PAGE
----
The initial exploration of BEM - Block Element Modifier methodology, has been an unexpectedly introspective journey. It all started with the philosophy of using block-level classes in lieu of semantic tags. Why use multiple classes to describe a single element while, additionally, seemingly abandoning nested styles?

My initial frustrations and confusion with this new perspective illuminated a deep-seated bias in my stylesheet development: I have a fear of using classes and, in effect, succumbed to the alLure of pristinely semantic markup. However, in doing so, I abandoned one of the fundamental principles of development and design: the Single Responsibility Principle.

A class should have only one reason to change. Robert C. Martin

I believe Harry Roberts says it best: “The surprisingly still-persistent fear and avoidance of judicious use of classes in our HTML often leads to developers creating (and subsequently maintaining) unwieldy lists of selectors that are all chained to the exact same declarations. By adopting a more class-based architecture, we can begin to recycle these rules in a much more terse and practical way.” Instead of fearing classes and building CSS with cumbersome and unmaintainable selectors, let’s focus on making the markup useful and easy to manage. Users are not going to be viewing the underlying styles and accessibility tools are more capable than ever before.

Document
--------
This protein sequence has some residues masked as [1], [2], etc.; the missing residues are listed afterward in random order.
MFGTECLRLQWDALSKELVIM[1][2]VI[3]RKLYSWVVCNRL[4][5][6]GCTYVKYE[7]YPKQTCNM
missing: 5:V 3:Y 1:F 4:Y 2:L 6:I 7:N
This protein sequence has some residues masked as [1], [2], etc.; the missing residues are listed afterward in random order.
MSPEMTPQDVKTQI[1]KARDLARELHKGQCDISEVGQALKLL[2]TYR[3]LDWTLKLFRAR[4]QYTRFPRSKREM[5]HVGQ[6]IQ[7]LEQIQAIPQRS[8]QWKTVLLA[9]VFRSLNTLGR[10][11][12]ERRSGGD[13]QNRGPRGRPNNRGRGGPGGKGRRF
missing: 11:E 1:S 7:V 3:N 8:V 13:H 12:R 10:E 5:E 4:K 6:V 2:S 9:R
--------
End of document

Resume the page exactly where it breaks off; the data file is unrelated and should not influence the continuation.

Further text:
Next up, I think I will be checking out Parker to see if I can whip my CSS in shape.